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Sharing Guelph’s Stories at Doors Open Guelph

Guelph, ON – March 28, 2019 – Doors Open Guelph, Guelph’s annual celebration of its special places – historical, architectural, creative, and innovative – will be enhanced this year by Sharing Guelph’s Stories, an event-within-an-event that will increase the role the arts play in the event, and will be launched by Doors Open After Dark, presented by Guelph Museums. Visitors can experience dramatic storytelling at the Gow Bridge with Jay Wilson, guided public art and downtown gallery walks with Ahmri + Abby, and arts activations at Doors Open sites. Also new this year is a Doors Open Bike Tour, in collaboration with Guelph Coalition for Active Transportation, and a Rest Stop & Info Hub at 46 Cork St., hosted by PIN and The Guelph Community Foundation.

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Doors Open Volunteer Info Sessions

Did you know it takes almost 200 volunteers to make Doors Open Guelph a reality? When you volunteer for this event, you make a lot of people’s day. Thousands, in fact.

Please join us at City Hall for a volunteer info session on Doors Open Guelph 2019!

There are two identical sessions to choose from: March 5 or 7, both at 5pm. This is an accessible location close to the Guelph Transit Terminal. If you are driving, please give yourself a little extra time to find street parking.

Doors Open Guelph 2019 takes place Saturday, April 27, from 10am to 4pm. We have many exciting announcements for this year, including 15 sites, art walks, performances, a night party, and more.

We’ll go over the different volunteer roles to choose from, and you’ll have a chance to sign up for a 3.5-hour shift at the site of your choice.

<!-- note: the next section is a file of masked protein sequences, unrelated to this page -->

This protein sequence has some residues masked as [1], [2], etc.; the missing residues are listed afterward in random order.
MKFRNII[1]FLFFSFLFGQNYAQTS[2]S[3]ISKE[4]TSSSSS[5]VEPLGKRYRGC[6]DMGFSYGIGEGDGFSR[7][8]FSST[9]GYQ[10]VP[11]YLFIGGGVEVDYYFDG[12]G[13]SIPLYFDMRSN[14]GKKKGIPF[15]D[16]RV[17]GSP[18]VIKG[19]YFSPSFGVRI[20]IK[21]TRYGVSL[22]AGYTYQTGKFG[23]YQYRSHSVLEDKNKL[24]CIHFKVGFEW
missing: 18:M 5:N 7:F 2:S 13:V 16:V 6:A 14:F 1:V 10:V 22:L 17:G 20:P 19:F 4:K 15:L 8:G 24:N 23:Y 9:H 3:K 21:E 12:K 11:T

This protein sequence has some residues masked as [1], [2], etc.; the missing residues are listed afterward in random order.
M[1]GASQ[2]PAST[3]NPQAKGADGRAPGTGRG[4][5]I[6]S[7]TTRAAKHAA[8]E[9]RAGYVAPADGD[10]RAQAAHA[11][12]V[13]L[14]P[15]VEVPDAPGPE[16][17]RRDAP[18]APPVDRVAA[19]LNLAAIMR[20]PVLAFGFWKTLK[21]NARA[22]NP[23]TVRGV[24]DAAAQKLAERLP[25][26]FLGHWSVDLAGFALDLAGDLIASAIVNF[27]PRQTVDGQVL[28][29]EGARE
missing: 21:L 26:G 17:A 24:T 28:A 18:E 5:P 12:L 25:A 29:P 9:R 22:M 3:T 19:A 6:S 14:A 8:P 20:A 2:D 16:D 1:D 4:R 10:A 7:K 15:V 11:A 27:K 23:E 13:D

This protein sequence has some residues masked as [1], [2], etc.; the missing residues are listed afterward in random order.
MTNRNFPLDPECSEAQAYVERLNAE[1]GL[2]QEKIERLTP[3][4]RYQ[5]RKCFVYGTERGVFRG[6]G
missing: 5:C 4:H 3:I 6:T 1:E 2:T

Want a sneak peek at this year’s sites?

Wonder what it’s like to volunteer?

Did you know that our Doors Open Guelph volunteers get to skip the line at other sites? It’s true! Sign up for more volunteer information here> , and we’ll see you on March 5 or 7!

Bringing Treasures Back to Life – inside a conservator’s workshop

By Katie Wilde

One day the phone rang in our office. On the other end was a lady with a problem: her treasured teapot had a nasty chip, and she hoped to find a ceramics expert to repair it. She had asked around town and been referred to us, and while we don’t have a teapot-repair department, we were equally interested to know where she could find help to restore a treasured object.

That’s how I met Lloy Osburn. Lloy is a local conservator who specializes in paper and textiles, but through her network of colleagues, the teapot was repaired. I was still curious to know more about art conservation, from someone in our own neighbourhood. I visited her studio, in a heritage building on Woolwich (not far from the Wooly pub) to get a look behind the scenes.

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KW: How does one become a conservator?

LO: I began my career working as a laboratory technician in the Veterinary College at the University of Guelph. But since childhood, I had been an avid antique collector and a self-taught artist. In 1986, I heard an interview with the conservator at the Seagram Museum. This led to a new career and pursuit of a lifelong love. It was like a light coming on! Conservation is a compilation of art, antiques and lab work. So, at 38 I went back to school. My classmates were half my age!

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